• Good diet 'key in prostate battle'

    Good diet 'key in prostate battle'

    Men with prostate cancer significantly increase their chances of dying from the disease if they fail to eat healthily after being diagnosed, a study has found. Those most wedded to a ‘Western’ diet containing a lot of red and processed meat, fat...

  • For good mental health

    For good mental health

    A study shows how engaging in arts and crafts can help elderly people avoid dementia. For the Mayo Clinic Study of Ageing, published in the journal Neurology last month, 256 people aged from 85 to 89 years with normal cognitive functions first...

  • New breast cancer research by Maltese group

    The Group of Breast Cancer Researchers at the University of Malta has come up with new findings that suggest they will facilitate therapy for breast cancer patients. The researchers have been invited to present their results at the International...

  • Fighting your lethargy

    Fighting your lethargy

    There is a tendency to blame a feeling of constant tiredness on age. While that could be possible in some cases, in general it usually has an underlying health problem. The feeling of losing your ‘mojo’ and not having the energy, mental belief and...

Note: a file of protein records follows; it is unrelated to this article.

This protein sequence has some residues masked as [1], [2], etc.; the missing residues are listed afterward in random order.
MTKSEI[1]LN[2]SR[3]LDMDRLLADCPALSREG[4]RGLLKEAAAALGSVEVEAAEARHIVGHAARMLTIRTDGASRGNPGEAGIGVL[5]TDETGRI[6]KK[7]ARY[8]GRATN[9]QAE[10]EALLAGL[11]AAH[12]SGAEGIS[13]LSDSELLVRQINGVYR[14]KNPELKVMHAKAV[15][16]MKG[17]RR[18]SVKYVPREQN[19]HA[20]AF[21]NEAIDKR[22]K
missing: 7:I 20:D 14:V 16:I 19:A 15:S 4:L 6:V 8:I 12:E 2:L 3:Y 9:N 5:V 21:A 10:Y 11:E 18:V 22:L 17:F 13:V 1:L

• Consequences of bullying

    Everybody is aware of bullying in the schoolyard and the efforts currently being made to control it. Not so evident, however, is the fact that bullying is also very much widespread in the older population. Bullying among adults comes in many forms...

  • How coeliac disease affects your body

    How coeliac disease affects your body

    Medical student Yimeng Zhang explains that coeliac disease is a ‘multisystem disorder’, not only affecting the intestine but any part of the body, including the skin. Coeliac disease is a common digestive condition where a person’s body has an...

  • Raising awareness

    Raising awareness

    Coeliac Association Malta is a voluntary self-help and non-governmental organisation for people with coeliac disease or dermatitis herpetiformis. It was founded in 1989 by coeliacs themselves to promote the welfare of coeliacs in Malta. Membership...

  • Bid to halt breast cancer spread

    Bid to halt breast cancer spread

    Certain breast cancers spread to the bones using an enzyme that drills “seed holes” for planting new tumours, research has shown. The discovery could lead to treatments aimed at preventing secondary breast cancers in patients with non-hormone...

  • Single drink risk to elderly women

    Just one alcoholic tipple a day can damage the hearts of elderly women, research has shown. A study of 4,466 people with an average age of 76 found that “moderate” drinking led to small reductions in heart function, but only among women. The US...

  • Skin cancer hope from herpes virus

    Skin cancer hope from herpes virus

    A genetically-modified cold sore virus could be made available as a game-changing new treatment for deadly skin cancer within a year, scientists claim. Extraordinary results from a Phase III trial involving patients with aggressive, inoperable...